The California Energy Commission has passed energy-efficiency standards for computers and monitors in an effort to reduce power costs, becoming the first state in the nation to adopt such rules. Th…
I am so happy to see those nag messages disappear from my computer, you know the ones reminding you that your period of time to upgrade to Windows 10 will expire on July 31? Now that we are in August one less thing popping up that bothers me.
The question being do I upgrade or not? And friends and family who look to me for advice on such issues want to know what I am doing and why. Intuitively I felt that upgrading was unwise likely do to past experiences with O/S upgrades and backward compatibility of existing hardware and external devices.
For example, I own an older Nikon digital camera, Coolpix 995, which is a newer version of my first digital camera, a Coolpix 990. Getting software that works for this camera for versions of Windows newer than XP has currently been a challenge. Driver’s are not available for Windows Vista, 7 and definitely not for Window’s 10. So such is likely for any devices I currently own.
Also, I like to buy used equipment at bargain prices. I have learned through my own experience that electronic equipment has a short shelf life and prices drop quickly as newer versions of equipment enter the market. By creating obsolescence in software, hardware becomes prematurely unusable due to compatibility issues. When this occurs the current solution is usually to discard the item and buy a new replacement.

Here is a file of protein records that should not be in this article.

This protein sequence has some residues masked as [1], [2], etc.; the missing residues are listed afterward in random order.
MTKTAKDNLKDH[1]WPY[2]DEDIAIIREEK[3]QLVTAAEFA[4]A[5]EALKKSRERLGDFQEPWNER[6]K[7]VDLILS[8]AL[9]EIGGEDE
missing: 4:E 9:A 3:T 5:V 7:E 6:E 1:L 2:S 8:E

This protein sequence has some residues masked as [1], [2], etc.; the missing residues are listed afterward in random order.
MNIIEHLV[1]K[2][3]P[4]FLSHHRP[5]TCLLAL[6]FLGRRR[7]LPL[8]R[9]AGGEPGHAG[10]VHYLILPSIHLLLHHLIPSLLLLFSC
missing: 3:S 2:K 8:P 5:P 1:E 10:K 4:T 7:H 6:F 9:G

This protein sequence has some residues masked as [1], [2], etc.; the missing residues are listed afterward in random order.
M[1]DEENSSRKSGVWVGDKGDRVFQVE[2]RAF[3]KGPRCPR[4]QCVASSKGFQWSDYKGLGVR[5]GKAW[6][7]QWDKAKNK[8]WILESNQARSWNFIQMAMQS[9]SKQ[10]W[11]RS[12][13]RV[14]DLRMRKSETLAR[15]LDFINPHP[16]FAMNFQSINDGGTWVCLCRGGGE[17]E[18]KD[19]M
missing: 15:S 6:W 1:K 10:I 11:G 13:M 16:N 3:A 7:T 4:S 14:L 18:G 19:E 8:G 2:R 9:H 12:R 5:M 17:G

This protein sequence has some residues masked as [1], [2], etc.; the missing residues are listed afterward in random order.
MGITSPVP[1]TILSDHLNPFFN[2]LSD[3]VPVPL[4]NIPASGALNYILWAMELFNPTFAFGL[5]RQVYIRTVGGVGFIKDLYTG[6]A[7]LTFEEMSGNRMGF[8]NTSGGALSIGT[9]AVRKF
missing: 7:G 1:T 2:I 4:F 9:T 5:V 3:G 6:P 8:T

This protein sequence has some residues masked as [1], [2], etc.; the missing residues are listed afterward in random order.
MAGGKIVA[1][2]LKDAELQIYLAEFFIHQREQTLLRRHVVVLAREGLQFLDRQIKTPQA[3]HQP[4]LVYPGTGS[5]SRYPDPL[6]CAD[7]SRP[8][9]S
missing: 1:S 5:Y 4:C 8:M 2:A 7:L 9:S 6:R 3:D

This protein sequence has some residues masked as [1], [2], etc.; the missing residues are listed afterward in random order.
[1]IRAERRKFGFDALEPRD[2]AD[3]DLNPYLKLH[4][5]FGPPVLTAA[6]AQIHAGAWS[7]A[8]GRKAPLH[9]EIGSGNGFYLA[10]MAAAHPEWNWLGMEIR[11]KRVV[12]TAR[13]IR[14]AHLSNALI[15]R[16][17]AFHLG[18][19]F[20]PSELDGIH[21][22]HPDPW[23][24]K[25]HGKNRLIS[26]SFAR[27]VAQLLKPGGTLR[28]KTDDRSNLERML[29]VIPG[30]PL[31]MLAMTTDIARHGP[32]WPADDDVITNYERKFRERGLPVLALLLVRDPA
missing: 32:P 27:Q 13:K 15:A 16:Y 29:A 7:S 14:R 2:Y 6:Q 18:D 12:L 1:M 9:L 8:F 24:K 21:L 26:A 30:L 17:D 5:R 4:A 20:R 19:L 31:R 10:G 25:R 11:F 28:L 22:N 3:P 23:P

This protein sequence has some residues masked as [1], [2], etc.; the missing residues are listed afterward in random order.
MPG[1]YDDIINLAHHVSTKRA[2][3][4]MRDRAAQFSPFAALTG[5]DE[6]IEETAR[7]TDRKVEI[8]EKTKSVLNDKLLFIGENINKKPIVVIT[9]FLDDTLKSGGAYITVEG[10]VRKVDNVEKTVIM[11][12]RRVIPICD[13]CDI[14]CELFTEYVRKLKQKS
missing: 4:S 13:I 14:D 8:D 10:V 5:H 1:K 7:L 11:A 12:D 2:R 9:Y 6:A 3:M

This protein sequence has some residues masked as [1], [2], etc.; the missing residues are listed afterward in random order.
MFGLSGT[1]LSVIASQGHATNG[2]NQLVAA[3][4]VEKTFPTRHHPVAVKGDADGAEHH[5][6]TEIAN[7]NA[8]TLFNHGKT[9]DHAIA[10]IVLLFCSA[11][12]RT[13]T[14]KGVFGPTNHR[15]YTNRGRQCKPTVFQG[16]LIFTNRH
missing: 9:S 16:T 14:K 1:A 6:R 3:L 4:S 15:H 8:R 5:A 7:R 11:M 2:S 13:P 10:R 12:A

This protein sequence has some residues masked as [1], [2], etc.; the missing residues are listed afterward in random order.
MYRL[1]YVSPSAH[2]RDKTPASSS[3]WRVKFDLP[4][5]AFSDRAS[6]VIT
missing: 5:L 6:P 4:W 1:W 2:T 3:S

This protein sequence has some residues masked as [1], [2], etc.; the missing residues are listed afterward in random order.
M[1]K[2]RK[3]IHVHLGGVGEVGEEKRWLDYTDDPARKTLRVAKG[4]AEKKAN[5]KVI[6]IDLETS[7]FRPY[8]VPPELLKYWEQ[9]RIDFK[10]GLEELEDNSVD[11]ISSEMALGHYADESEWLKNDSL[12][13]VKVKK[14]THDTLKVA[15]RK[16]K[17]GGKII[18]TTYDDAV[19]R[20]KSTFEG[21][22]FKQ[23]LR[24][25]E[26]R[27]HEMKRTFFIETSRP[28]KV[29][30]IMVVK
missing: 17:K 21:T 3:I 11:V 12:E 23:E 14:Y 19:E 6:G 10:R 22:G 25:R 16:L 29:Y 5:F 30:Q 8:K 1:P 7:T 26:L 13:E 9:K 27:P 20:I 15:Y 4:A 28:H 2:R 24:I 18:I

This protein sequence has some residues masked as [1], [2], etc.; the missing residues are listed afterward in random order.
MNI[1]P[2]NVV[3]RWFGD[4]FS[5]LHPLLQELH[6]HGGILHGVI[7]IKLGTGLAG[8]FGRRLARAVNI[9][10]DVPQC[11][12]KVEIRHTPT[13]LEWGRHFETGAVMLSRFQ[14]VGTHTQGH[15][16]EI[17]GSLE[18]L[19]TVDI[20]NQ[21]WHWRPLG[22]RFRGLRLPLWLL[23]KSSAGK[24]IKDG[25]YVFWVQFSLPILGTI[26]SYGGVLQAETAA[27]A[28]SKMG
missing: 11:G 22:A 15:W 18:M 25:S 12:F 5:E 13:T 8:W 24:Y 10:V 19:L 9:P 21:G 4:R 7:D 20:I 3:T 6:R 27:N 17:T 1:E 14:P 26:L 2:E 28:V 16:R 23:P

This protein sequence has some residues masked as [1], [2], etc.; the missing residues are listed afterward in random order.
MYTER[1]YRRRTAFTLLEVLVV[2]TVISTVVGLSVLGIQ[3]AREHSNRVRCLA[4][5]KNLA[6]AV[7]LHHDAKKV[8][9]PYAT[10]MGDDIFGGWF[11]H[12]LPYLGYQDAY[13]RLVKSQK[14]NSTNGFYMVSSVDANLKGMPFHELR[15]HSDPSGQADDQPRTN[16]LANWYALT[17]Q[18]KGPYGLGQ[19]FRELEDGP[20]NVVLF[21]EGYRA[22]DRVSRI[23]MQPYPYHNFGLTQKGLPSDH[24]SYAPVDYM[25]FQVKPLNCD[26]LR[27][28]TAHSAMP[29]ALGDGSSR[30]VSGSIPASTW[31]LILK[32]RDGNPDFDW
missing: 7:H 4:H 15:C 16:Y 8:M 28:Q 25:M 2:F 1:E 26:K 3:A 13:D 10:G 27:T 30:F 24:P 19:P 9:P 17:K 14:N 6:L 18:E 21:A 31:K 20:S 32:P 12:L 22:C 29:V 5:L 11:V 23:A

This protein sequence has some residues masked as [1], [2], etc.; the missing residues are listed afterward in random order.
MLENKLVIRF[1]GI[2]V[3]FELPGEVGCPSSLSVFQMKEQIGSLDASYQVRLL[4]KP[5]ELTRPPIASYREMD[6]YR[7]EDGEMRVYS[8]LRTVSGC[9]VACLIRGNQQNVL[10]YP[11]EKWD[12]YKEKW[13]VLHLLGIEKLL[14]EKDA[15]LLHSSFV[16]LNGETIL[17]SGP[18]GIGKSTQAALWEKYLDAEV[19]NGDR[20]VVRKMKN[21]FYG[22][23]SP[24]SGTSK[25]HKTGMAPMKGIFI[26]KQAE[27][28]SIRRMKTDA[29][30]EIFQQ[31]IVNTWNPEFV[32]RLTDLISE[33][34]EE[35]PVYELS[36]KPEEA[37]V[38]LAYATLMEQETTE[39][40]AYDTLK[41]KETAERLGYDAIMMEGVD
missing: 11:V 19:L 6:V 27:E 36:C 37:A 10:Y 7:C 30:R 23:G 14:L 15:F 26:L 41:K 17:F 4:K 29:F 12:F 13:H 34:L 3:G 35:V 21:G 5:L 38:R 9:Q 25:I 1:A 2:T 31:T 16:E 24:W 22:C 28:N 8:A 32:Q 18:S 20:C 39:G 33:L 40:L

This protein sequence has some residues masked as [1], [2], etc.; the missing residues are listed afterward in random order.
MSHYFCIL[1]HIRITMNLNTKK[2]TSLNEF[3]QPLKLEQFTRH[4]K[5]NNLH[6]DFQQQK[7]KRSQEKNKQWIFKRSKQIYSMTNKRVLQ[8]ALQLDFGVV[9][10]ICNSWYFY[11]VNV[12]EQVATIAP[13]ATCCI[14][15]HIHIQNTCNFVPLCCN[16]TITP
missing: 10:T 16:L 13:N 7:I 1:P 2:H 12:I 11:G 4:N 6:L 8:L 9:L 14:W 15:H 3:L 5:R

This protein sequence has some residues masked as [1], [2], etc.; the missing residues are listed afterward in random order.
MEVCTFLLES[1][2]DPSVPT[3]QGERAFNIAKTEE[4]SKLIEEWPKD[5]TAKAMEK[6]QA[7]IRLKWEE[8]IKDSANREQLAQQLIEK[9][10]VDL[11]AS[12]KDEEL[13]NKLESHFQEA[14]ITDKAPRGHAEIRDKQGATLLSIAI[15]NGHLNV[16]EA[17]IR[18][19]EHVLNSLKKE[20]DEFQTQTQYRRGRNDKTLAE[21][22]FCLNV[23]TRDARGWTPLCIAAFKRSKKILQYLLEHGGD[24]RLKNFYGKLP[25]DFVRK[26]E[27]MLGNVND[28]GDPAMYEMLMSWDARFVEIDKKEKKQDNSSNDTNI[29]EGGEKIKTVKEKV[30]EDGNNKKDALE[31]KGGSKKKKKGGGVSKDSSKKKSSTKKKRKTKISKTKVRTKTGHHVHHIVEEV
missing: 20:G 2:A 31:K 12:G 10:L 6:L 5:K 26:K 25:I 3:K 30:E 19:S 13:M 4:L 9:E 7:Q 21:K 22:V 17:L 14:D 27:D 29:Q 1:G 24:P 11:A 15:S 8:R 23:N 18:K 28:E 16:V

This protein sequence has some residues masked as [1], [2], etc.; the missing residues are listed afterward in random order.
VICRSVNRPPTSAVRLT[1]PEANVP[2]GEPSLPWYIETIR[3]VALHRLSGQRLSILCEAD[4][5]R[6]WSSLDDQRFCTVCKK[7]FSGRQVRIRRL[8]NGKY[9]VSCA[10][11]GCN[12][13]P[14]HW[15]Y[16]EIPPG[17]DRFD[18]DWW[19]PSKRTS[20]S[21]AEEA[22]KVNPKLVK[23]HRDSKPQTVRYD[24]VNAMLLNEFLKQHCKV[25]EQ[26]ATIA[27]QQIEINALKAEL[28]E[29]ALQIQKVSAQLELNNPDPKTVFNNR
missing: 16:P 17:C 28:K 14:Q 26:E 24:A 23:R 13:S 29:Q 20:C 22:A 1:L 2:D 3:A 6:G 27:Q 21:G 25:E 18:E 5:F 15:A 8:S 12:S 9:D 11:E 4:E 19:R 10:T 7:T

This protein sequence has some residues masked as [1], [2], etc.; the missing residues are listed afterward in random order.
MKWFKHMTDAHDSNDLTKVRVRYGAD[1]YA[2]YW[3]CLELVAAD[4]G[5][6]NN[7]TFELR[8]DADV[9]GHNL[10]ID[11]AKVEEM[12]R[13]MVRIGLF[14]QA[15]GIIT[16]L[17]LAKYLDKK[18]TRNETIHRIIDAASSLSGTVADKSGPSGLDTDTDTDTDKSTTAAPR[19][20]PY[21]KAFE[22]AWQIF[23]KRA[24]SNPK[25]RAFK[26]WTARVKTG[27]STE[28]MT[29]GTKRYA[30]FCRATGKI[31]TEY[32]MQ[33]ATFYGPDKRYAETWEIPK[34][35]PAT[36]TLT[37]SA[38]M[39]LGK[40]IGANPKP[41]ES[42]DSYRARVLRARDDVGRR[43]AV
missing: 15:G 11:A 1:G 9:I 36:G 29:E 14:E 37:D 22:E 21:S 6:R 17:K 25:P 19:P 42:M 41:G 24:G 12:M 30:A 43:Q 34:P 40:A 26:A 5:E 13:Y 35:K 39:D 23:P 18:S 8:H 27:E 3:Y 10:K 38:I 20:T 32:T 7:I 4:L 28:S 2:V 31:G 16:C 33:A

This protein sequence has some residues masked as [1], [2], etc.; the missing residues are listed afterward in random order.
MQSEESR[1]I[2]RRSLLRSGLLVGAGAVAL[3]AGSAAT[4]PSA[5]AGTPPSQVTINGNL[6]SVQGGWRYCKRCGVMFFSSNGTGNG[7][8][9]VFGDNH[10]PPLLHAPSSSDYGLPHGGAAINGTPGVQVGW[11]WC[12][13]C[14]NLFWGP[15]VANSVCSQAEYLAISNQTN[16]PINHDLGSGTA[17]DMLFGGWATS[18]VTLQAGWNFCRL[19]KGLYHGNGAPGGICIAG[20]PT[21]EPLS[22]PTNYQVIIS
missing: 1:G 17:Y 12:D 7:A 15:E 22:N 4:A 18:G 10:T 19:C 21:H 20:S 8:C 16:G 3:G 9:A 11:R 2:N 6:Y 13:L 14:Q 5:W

Another thing besides compatibility and premature obsolescence is extra work and other unknown issues which will inevitably arise from the upgrade. I have an ‘Elitebook’ HP 8530 W laptop computer with Window’s 7 for my business and personal use, which I purchased for a bargain on Ebay. I have spent a lot of time setting it up to work properly, I have no need to upgrade the software.
Let someone else figure it all out, then maybe in a couple of years I will buy a more powerful model at a lower price with Windows 10 or the current version already installed. So I did not upgrade, and I am okay with that.
Thoughts on Crawling and Understanding the Darknet
Sourced through Scoop.it from: blog.lewman.is
Darknets have been around for a decade or so. Some of the most well-known are from the Tor network; Silk Road, Wikileaks, Silk Road 2, StrongBox, and so on. For good or bad, Silk Road is what helped bring darknets to the masses.
The current trend in information security is to try to build insight and intelligence into and from the underground or the darknet. Many companies are focused on the “darknet.” The idea is to learn about what’s below the surface, or near-future attacks or threats, before they affect the normal companies and people of the world. For example, an intelligence agency wants to learn about clandestine operations in its borders, or a financial company wants to learn about attacks on its services and customers before anyone else.
I’m defining the darknet as any services which requires special software to access the service, such as;
1. Tor’s hidden services,
3. FreeNet, and
There are many more services out there, but in effect they all require special software to access content or services in their own address space.